“Lisa M. Write In and Fill In” is the proposed slogan from supporters of Lisa Murkowski’s proposed write-in campaign. Alaska elections director said that voters would only have to use Murkowski’s first name and last initial for it to count, but that they would also have to be sure to fill in the bubble next to her name. The actual vote is the filled in bubble, not the written name.
Carl P. Paladino, a Republican candidate for governor in New York, sent out a typical negative mailing stating that “Something really stinks in Albany.” However, the ad is anything but typical as soon as a person opens the envelope and is greeted with the “unmistakable odor” of “rotting vegetables.” Read this article for more info.
If we can pay bills online, manage complex investments online, and even grocery shop online, why can’t we vote online? That is exactly what some Democrats in New Jersey are asking. They are pushing to create an online voting system for deployed men and women, making voting more accessible and giving it a “21st century makeover” according to one New Jersey lawmaker. The program would design a voting system that would both ensure ballot security and the privacy of the voter and would make absentee voting for military personnel easier. Active duty military personnel could vote in both the primaries and the general election without worrying about the hassle of getting an absentee ballot. The bill is currently in the New Jersey Assembly’s State Government Committee with no hearing date scheduled.
New York City’s primary election on Tuesday was plagued by problems with their new electronic voting machines. Some scanners didn’t work, some procedures were confusing to poll workers, and the frustration led to shouting matches between poll workers and voters. Mayor Bloomberg criticized the Board of Elections and said the problems were “royal screw-ups”.
San Francisco’s ranked-choice voting system is constitutional, according to a District Court judge. The judge ruled earlier this month that the ranked system, while exerting “some burden on voting rights“, serves some important government interests and should be allowed to continue. This system, which was enacted by a 2002 ballot measure to eliminate costly runoff elections, allows voters to rank their top three choices for city offices. When votes are counted, the candidate who got 50 percent of the first-choice votes is declared the winner. If no one has 50 percent, the candidate with the lowest percentage of first-choice votes is eliminated and their votes go to the candidate that was the second-choice on the voter’s ballot. This process continues until someone has won 50 percent of the vote. Opponents of the system argued unsuccessfully in court that it disenfranchised those whose three choices were eliminated before a final decision was made. This was viewed as test case for this type of system, as several other counties in California have adopted similar systems.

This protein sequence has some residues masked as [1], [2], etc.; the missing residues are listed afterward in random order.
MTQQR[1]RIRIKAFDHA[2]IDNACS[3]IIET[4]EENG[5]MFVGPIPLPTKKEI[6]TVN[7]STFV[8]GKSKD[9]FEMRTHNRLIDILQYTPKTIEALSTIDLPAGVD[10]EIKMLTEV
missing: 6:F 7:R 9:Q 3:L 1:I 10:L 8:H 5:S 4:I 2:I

Do you think ACORN will steal the election to keep the Democrats in control of Congress? Despite the fact that ACORN disbanded in March 2010, 20% of those asked this question in a National Survey by Public Policy Polling said “yes,” with an additional 40% of people answering “I don’t know.” However, though 52% of Republicans believe that ACORN was responsible for Obama’s victory in 2008, only 23% of Republicans and 20% of Democrats believe ACORN will help democrats this fall. 40% of people say that they are not sure if ACORN will “help steal this election.” How many people just don’t know what ACORN is, and how many people actually believe ACORN is rising again?
UPDATE: A federal judge ruled that homeless people, drifters, and street performers recruited by a Republican candidate to run on the Green Party ticket in Arizona are allowed to stay on the ballot. Steve May, who recruited the sham candidates on the streets of Tempe, has also dropped out of the race, citing the lack of “necessary personal alignment.” His real reasons may have been criticism over his recruiting for the Green Party and a charge of driving under the influence. Ironically, his name will remain on the ballot along with the names of the street performers and drifters.